• People with conditions that predispose them to bleeding, such as gum disease or stomach ulcers, polyps or cancers of the bowel
  • People with chronic diseases such as cancer, auto-immune diseases, heart failure or renal (kidney) disease
  • People taking aspirin as a regular medication
  • People with Coeliac disease
  • Older Population
  • Gastrointestinal blood loss (eg. colorectal cancer or genitourinary diseases)
  • People who take excessive zinc or calcium supplements (8)

So, what's the bottom line?

Iron is such an important part of the diet and a deficiency can result in many complications, most commonly fatigue. It is definitely possible to get enough iron from a plant-based diet when it’s done right. Consuming plant-based foods rich in iron (such as hemp seeds) and vitamin C rich foods is a great way to avoid iron deficiency. If you experience fatigue or other iron deficiency symptoms, it’s best to discuss with your health professional to rule out iron deficiency as a potential cause.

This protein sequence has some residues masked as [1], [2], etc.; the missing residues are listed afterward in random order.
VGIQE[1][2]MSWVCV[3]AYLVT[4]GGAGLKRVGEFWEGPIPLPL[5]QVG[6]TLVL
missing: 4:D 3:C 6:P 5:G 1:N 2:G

If you have any questions or need support with your health, feel free to email our head nutritionist Ben at ben@13seeds.com.au 

Disclaimer: 

This article does not constitute medical advice and does not take into consideration your personal circumstances. Please see your medical professional before implementing the above.

References:

  1. https://pubmed.ncbi.nlm.nih.gov/26853923/
  2. https://pubmed.ncbi.nlm.nih.gov/25915002/
  3. https://pubmed.ncbi.nlm.nih.gov/9063021/
  4. https://www.ncbi.nlm.nih.gov/pmc/articles/PMC6367879/
  5. https://www.abs.gov.au/ausstats/abs%40.nsf/lookup/95e87fe64b144fa3ca2568a9001393c0
  6. https://pubmed.ncbi.nlm.nih.gov/6764713/
  7. https://pdf.usaid.gov/pdf_docs/pnacb908.pdf
  8. https://www.betterhealth.vic.gov.au/health/ConditionsAndTreatments/iron
  9. https://www.nrv.gov.au/nutrients/iron